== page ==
• ${\rm SynDec}[H, 0, p, l_{\max}, H y^{T}]=y$

Theorem V.1 follows from the following proposition:

#### Proposition V.1

Let $Q$ and $R$ be the matrices updated by ${\rm SPDec}[H, y, p, l_{\max}]$ and let $\bar{Q}$ and $\bar{R}$ be the matrices updated by ${\rm SynDec}[H, 0, p, l_{\max}, H y^{T}]$.

For any $1\leq m\leq M$, $1\leq n\leq N$ and $1\leq l\leq l_{\max}$, the following holds over a binary symmetric channel: TeX Source $$q_{m,n}^{(i)}=\bar{q}_{m,n}^{(i\oplus y_{n})},r_{m,n}^{(i)}=\bar{r}_{m,n}^{(i\oplus y_{n})}, Q_{n}^{(i)}=\bar{Q}_{n}^{(i\oplus y_{n})}.$$

##### Proof for Proposition V.1

The key idea of the proof follows from the observation of the two decoders ${\rm SPDec}$ and ${\rm SynDec}$ simultaneously.

For Step 1 (initialize), we remark that TeX Source $$q_{m,n}^{(i)}=\bar{q}_{m,n}^{(i\oplus y_{n})}=1/2,r_{m,n}^{(i)}=\bar{r}_{m,n}^{(i\oplus y_{n})}=1/2.$$

For $1\leq l\leq l_{\max}$, we prove recursively that the proposition holds at the $(l+1)$th iteration assuming it holds at the $l$th iteration.

For Step 2 (row process), since the channel is a binary symmetric channel, TeX Source \eqalignno{r_{m,n}^{(i)}=&\, K_{m,n}\sum_{(c_{1},\ldots,c_{N})\in X(m)^{0}}\prod_{x\in A(m)\setminus\{n\}}q_{m,x}^{(c_{x})}P(y_{x}\vert c_{x})\cr=&\, K_{m,n}\sum_{(c_{1},\ldots, c_{N})\in X(m)^{0}}\prod_{x\in A(m)\setminus\{n\}}q_{m, x}^{(c_{x})}P(0\vert c_{x}\oplus y_{x}).} Since $q_{m,x}^{(c_{x})}=\bar{q}_{m,x}^{(c_{x})}$ holds on the previous iteration, the last term is TeX Source $$K_{m,n}\sum_{(c_{1},\ldots, c_{N})\in X(m)^{0}}\prod_{x\in A(m)\setminus\{n\}}\bar{q}_{m, x}^{(c_{x}\oplus y_{x})}P(0\vert c_{x}\oplus y_{x}).$$ Since $H y^{T}=s$, the term above is equal to TeX Source $$K_{m,n}\mkern-12mu\sum_{(c_{1}\oplus y_{1},\ldots, c_{N}\oplus y_{N})\in X(m)^{s_{m}}}\prod_{x\in A(m)\setminus\{n\}}\mkern-12mu\bar{q}_{m,x}^{(c_{x}\oplus y_{x})}P(0\vert c_{x}\oplus y_{x}).$$ By the definition of $\bar{r}_{m,n}^{(i\oplus y_{n})}$, it is equal to $\bar{r}_{m,n}^{(i\oplus y_{n})}$.

For Step 3 (column step), since $r_{x,n}^{(i)}=\bar{r}_{x,n}^{(i\oplus y_{n})}$ holds as it is shown above, TeX Source \eqalignno{q_{m,n}^{(i)}=&\, K^{\prime}_{m,n}\prod_{x\in B(n)\setminus\{m\}}r_{x,n}^{(i)}\cr=&\, K^{\prime}_{m,n}\prod_{x\in B(n)\setminus\{m\}}\bar{r}_{x,n}^{(i\oplus y_{n})}\cr=&\,\bar{q}_{m,n}^{(i\oplus y_{n})}.}

For Step 4 (temporary word), since $r_{x,n}^{(i)}=\bar{r}_{x,n}^{(i\oplus y_{n})}$ holds as shown above, TeX Source \eqalignno{Q_{n}^{(i)}=&\, K^{\prime\prime}_{n}P(y_{n}\vert c_{n}=i)\prod_{x\in B(n)}r_{x,n}^{(i)}\cr=&\, K^{\prime\prime}_{n}P(0\vert c_{n}=i\oplus y_{n})\prod_{x\in B(n)}\bar{r}_{x,n}^{(i\oplus y_{n})}\cr=&\,\bar{Q}_{n}^{(i)}.} Therefore, we obtain the proposition. $\blackboxfill$

##### Proof of Theorem V.1

At the $l_{0}$th iteration of the decoding, we have ${\rm SPDec}[H, y, p, l_{\max}]=0$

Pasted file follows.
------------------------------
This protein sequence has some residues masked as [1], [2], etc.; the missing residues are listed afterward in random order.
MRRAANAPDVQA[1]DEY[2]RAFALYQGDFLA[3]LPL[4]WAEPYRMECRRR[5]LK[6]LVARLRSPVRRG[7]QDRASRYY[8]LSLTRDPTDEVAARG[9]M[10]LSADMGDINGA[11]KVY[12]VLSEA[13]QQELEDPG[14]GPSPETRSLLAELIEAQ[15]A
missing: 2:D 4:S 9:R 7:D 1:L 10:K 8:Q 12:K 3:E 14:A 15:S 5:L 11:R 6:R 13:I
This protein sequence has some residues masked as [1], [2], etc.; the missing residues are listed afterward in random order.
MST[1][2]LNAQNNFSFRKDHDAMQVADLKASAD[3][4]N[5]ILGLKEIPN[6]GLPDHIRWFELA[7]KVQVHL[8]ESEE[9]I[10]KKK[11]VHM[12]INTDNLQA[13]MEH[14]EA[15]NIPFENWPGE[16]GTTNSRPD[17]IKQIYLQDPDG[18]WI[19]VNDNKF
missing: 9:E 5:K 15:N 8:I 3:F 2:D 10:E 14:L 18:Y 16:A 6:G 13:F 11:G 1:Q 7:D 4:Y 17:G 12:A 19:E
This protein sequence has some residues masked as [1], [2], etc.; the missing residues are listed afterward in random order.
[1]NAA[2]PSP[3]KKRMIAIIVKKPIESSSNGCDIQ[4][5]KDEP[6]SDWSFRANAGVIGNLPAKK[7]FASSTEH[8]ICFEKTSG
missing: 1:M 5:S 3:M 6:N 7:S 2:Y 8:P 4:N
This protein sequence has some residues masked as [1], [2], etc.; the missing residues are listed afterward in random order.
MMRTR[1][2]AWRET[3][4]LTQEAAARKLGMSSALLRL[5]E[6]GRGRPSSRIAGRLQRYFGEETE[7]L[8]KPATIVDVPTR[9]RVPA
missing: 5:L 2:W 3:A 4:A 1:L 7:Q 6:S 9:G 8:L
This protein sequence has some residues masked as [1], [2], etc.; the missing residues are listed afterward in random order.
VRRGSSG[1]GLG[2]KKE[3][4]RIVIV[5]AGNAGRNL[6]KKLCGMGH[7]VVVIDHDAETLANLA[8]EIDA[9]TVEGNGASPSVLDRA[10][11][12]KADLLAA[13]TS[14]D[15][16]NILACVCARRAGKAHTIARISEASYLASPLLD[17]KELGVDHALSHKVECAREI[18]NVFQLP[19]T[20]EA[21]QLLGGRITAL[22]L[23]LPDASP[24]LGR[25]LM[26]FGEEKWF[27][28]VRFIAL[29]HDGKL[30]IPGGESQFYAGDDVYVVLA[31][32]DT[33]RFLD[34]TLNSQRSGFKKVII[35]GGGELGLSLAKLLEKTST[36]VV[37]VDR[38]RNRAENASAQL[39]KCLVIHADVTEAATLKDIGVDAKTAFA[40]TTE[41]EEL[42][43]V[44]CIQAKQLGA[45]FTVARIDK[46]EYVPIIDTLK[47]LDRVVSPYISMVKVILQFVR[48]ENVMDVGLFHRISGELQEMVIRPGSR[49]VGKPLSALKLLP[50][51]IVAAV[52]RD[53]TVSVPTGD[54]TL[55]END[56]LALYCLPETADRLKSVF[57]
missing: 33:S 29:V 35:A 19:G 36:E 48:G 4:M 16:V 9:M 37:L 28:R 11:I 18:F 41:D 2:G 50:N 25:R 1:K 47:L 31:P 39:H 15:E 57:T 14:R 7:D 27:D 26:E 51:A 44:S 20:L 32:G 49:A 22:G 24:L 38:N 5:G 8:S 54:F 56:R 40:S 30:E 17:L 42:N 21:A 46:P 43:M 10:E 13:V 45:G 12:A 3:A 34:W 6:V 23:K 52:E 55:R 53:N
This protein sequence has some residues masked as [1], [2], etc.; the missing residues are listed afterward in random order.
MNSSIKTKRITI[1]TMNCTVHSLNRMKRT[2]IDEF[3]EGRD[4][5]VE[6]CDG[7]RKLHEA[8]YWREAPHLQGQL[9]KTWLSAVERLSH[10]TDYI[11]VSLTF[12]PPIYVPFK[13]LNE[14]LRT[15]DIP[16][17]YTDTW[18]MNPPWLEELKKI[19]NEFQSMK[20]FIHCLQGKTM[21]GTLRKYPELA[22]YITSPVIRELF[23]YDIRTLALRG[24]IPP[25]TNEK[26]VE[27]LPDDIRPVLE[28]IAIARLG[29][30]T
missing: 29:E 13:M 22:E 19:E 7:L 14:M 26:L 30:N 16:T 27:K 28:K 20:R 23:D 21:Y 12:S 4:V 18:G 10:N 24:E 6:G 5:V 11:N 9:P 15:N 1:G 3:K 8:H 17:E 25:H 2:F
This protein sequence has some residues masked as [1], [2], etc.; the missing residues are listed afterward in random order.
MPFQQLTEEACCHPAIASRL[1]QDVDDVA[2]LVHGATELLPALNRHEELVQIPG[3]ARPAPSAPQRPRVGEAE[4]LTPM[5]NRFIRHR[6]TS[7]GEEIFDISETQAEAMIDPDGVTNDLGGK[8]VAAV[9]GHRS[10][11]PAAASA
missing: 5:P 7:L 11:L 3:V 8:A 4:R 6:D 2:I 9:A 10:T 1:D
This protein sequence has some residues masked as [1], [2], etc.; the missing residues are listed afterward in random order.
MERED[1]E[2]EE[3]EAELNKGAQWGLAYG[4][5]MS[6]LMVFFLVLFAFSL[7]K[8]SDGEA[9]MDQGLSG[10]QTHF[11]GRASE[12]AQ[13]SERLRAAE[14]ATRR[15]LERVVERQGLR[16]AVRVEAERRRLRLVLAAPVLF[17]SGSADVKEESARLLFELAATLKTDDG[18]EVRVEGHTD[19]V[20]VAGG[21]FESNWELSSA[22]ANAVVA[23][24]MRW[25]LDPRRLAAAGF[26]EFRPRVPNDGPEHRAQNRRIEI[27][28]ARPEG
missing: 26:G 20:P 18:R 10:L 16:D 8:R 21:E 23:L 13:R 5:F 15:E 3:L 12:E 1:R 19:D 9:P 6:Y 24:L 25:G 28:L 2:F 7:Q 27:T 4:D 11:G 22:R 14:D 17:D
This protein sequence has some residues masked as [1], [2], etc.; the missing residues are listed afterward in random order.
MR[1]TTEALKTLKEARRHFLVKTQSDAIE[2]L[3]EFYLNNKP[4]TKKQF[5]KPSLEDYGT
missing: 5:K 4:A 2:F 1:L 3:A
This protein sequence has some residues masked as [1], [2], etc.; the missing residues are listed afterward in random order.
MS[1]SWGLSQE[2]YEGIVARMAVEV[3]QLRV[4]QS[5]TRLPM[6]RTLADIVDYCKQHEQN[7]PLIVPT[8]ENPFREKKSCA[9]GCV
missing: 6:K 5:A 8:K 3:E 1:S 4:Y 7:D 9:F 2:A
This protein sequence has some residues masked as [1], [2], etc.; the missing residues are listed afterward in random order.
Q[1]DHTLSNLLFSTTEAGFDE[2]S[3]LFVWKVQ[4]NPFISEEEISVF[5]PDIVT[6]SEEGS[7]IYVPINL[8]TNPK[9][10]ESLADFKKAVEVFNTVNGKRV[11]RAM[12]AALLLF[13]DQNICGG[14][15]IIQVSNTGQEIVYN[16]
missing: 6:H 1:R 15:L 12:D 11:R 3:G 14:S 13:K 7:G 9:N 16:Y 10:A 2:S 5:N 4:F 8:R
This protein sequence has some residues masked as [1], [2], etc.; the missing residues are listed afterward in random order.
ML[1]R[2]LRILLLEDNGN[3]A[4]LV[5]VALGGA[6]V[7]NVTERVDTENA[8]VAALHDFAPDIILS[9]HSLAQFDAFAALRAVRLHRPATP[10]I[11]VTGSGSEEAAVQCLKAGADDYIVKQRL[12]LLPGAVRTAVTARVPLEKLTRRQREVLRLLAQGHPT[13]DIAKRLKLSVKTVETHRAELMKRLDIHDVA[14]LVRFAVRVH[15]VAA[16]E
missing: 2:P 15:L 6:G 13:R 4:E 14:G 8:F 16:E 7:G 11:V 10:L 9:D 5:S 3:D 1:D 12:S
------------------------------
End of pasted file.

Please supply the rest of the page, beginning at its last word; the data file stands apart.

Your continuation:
• $\iff$ for $1\leq l<l_{0}$, parity-check is not satisfied at the $l$th iteration and at the $l_{0}$th iteration we have $Q_{n}^{(0)}>Q_{n}^{(1)}$ for all $1\leq n\leq N$.
• $\iff$ for $1\leq l<l_{0}$, parity-check is not satisfied at the $l$th iteration and at the $l_{0}$th iteration we have $\bar{Q}_{n}^{(y_{n})}>\bar{Q}_{n}^{(1\oplus y_{n})}$ for all $1\leq n\leq N$ by Proposition V.1.
• $\iff$ at the $l_{0}$th iteration, we have ${\rm SynDec}[H, 0, p, l_{\max}, H y^{T}]=y$.

$\blackboxfill$

#### Corollary V.2

For $H$, $p$, and ${l}_{\max}$, TeX Source \eqalignno{&{\cal E}_{H, p,l_{\max}}\cr=&\,\{y\!\in\!\{0,1\}^{N}\!\mid\!{\rm SynDec}[H, 0, p,l_{\max}, s]\!=\!y,\exists s\!\!\in\{0,1\}^{M}\}.}

We call a syndrome $s\in\{0, 1\}^{M}$ a decodable syndrome if there exists $y\in{\cal E}_{H, p, l_{\max}}$ such that ${\rm SynDec}[H, 0, p, l_{\max}, s]=y$. Let us denote the set of the decodable syndromes by ${\cal D}_{H, p, l_{\max}}$.

Thanks to Corollary V.2, we can determine the correctable error set if its co-dimension $N-K$ is small. For example, for the code of Example III.2, $N=121$ and $K=90$, so that it is impossible to perform an exhaustive search to determine the correctable error set. However, the co-dimension of the parity-check matrix is $N-K=31$. Therefore it is possible to obtain Table I, by Corollary V.2.

Table I allows us to obtain a theoretical formula of ${\rm WER}(0.01, q)$ with ${l}_{\max}=16$ for a FSA code of type (3, 11). Fig. 2 compares the theoretical values and the computer experimental results of the word-error-rate over a BSC. Assuming an AWGN channel with one-bit quantized output, the SNR values 4.0, 5.0, 6.0, 7.0, and 8.0 dB correspond to crossover probabilities $q=\,$0.026615, 0.015044, 0.007475, 0.003162, and 0.001093, respectively. Note that numerical calculations are performed in floating point in the computer experiments, while our analysis for the sum-product decoding is theoretical. We observe that the theoretical and experimental values match well, as expected. Since we have a theoretical formula as a polynomial in $q$, it is possible to calculate word-error-rates at high SNR values. For example, ${\rm WER}(0.01, 0.00001)=9.04\times 10^{-12}$.